leaves thrown into the fire. One spark lit on Major
Sewall's thumb-nail, without any heat, and continued,
at least a minute, before it went out. They caused
Mrs. Sewall one (fay 10 put on her sister Diggers petti-.
caat ; and when she put it oil at Bight, it sparkled as her
to do,

27. There is no body but may be by fire converted ;
intogla^s; not excepting gold itself. And this is the
last effect, of fire : no art can carry the change of a,-
body any fsrtlier

As to the nature ancl properties of it. 1 . Common
glass is an artificial compound of salt with sand or
stones. 2. It is fusible by a strong tire, and when fused
is tenacious and coherent. 3. It does not waste in the
fire. 4. When melted it cleaves to iron. 5. When red
hot it is fashionable into any shape, and capable of being
blown into a hollowness, which no mineral is. 6. It is
frangible when thin, fryable when cold, and transparent'
whether hat or cold. 7. It is flexible, elastic, and dis-
soluble by cold. It can be cut only by emery or a
diamond. 8. It is not dissoluble by aquafortis, aqua
regia, or mercury. 9- Neither acids nor any thing else
extract colour, taste, or any sensible quality from it.
10. It looses nothing either of its substance or of its
weight, by the longest and most frequent use. 1 1. It is-
not capable of being calcined, neither of contracting rust*

But there is no property of glass more remarkable-
than its ductility, Glass-spinners draw threads of their
brittle matter, melting over a lamp, with far more ease
and expedition than common spinners do those of flax
or silk. These may be drawn fine as a hair, yea, as the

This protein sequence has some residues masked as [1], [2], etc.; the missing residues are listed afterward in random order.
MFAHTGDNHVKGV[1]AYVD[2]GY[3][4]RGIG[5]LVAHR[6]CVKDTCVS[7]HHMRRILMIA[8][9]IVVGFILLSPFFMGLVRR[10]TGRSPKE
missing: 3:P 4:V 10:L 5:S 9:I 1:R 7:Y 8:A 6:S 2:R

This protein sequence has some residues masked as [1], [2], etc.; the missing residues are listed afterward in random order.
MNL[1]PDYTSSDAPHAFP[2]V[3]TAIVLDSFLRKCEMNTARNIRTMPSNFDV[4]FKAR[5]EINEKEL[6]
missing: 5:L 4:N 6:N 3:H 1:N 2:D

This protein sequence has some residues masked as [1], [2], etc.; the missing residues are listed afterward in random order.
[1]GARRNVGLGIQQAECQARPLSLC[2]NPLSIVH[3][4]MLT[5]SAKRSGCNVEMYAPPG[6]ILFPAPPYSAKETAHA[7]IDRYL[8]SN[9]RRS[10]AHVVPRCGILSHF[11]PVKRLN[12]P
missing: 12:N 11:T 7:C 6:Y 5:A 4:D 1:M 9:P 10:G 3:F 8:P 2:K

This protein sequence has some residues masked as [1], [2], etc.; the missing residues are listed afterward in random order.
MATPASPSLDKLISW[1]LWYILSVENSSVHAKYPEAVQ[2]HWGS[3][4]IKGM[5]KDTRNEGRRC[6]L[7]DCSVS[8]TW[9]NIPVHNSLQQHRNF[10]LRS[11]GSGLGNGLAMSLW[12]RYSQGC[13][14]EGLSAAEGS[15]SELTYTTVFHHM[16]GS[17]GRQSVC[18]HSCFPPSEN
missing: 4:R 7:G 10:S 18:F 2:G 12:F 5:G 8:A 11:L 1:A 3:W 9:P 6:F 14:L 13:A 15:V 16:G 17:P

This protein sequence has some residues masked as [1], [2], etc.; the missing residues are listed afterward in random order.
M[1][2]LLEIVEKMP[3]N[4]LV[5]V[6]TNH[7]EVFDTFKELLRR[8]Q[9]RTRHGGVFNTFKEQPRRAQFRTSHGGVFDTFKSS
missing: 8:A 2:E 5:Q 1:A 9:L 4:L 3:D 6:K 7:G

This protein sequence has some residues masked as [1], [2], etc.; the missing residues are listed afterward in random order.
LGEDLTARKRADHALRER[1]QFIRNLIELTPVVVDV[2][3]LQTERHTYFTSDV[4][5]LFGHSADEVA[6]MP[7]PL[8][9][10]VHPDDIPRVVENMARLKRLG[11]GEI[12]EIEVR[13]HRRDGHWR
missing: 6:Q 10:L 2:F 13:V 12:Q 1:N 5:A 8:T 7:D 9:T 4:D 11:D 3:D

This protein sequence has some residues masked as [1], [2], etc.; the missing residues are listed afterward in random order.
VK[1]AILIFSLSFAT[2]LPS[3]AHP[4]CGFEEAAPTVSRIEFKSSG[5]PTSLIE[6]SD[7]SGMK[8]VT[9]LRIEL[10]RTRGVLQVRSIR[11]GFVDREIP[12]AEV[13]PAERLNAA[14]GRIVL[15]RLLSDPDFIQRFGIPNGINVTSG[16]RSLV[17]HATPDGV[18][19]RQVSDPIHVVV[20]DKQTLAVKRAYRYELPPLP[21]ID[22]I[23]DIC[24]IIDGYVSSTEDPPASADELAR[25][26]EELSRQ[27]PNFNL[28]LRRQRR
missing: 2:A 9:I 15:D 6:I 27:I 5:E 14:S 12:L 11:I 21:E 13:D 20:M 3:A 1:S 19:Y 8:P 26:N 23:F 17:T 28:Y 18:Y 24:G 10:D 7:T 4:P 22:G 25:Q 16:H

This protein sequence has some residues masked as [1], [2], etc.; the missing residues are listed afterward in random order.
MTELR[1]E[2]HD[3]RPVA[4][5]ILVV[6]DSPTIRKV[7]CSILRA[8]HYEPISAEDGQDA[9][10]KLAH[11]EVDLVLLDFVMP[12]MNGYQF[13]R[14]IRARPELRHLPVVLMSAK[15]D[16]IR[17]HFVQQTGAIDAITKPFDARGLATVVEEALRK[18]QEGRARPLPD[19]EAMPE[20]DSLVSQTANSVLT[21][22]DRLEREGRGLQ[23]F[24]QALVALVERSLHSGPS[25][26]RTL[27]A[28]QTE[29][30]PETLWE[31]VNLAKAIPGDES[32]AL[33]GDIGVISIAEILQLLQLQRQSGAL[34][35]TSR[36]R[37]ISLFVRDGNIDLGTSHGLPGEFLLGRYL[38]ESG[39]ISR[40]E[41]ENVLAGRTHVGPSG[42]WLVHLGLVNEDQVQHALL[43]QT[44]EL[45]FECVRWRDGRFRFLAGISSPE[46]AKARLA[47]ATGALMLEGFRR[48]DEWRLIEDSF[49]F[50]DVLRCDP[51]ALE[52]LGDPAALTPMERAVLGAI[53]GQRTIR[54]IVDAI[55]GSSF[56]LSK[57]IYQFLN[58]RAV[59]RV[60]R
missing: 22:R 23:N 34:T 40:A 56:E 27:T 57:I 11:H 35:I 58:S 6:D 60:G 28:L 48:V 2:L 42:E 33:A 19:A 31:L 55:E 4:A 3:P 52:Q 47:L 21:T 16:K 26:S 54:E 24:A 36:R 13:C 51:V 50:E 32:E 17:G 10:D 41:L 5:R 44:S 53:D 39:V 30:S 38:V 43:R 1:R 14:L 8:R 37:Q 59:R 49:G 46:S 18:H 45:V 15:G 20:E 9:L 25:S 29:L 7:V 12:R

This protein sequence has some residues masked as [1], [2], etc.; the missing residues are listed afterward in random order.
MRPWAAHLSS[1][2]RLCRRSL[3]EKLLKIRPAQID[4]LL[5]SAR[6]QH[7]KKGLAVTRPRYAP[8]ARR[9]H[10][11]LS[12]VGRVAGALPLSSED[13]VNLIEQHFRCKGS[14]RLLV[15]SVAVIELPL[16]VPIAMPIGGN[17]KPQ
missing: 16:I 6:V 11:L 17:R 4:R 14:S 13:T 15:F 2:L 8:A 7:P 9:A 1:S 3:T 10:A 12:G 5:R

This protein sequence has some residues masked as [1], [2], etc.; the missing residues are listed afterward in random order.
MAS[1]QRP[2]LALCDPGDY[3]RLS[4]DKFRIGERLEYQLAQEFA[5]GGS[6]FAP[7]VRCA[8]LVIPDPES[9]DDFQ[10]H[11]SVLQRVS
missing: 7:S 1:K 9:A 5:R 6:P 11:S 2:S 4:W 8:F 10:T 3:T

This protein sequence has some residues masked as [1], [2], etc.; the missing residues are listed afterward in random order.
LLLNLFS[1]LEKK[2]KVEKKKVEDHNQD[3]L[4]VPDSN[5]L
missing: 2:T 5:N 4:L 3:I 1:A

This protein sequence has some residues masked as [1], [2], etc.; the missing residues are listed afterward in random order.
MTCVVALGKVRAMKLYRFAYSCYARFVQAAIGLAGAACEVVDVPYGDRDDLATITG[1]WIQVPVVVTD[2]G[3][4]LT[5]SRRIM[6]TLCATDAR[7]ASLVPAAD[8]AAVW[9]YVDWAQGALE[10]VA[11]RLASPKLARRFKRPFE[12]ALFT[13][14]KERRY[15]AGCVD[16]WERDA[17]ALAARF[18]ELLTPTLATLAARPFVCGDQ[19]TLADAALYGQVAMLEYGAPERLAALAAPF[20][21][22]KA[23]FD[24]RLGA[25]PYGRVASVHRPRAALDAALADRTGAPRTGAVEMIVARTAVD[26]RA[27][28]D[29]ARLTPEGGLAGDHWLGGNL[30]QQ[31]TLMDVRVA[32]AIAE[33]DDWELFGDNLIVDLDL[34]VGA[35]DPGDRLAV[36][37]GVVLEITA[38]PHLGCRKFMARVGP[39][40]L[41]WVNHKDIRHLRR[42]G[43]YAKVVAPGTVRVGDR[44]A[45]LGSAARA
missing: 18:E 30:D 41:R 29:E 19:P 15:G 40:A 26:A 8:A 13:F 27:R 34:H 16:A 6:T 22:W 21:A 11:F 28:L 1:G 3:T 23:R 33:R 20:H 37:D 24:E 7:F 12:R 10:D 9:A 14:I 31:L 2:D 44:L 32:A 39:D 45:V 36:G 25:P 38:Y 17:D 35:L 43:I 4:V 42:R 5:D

thread of a spider's w r r.b, so as to wave with every wind.
And the finer they are the more flexible. If the ends of
two such threads be knotted together, they may be drawn
and bent till the space in the middle of the knot does
not exceed the forty-eighth part of an inch in diameter*

Near the bay of Acra, in Palestine, runs a little river;
now called Kardanah, supposed to be the ancient Belus,
famous for its sand, much used in making glass, and
said to have given rise to the invention of it* The
Sidonians are reported to have made- this discovery
from the following accident*. Some travellers having
reared an hearth on the sand of this river with large
pieces of nitre, and set some fern on fire under a kettle,
in order to boil their victuals, perceived the sand and the
nitre to melt and incorporate with the fern-ashes, and
presently after run in a transparent stream, which
hardened as it cooled. From hence the hint of making
glass was taken, which was gradually, improved to its.
piesent use and beauty.


23. There are few phenomena relative to glass more-
hard to be accounted for, than that of the Bologna
bottle, so called because it was first discovered at ,
Bologna. If you let these bottles fall from some height
on a brick floor, they will not be broken ; tut drop into
them some hard body, and they will burst in pieces.. " I
took one of these," says Dr.. I. " which held near a pint,
and let it fall five feet and a half on a brick floor, and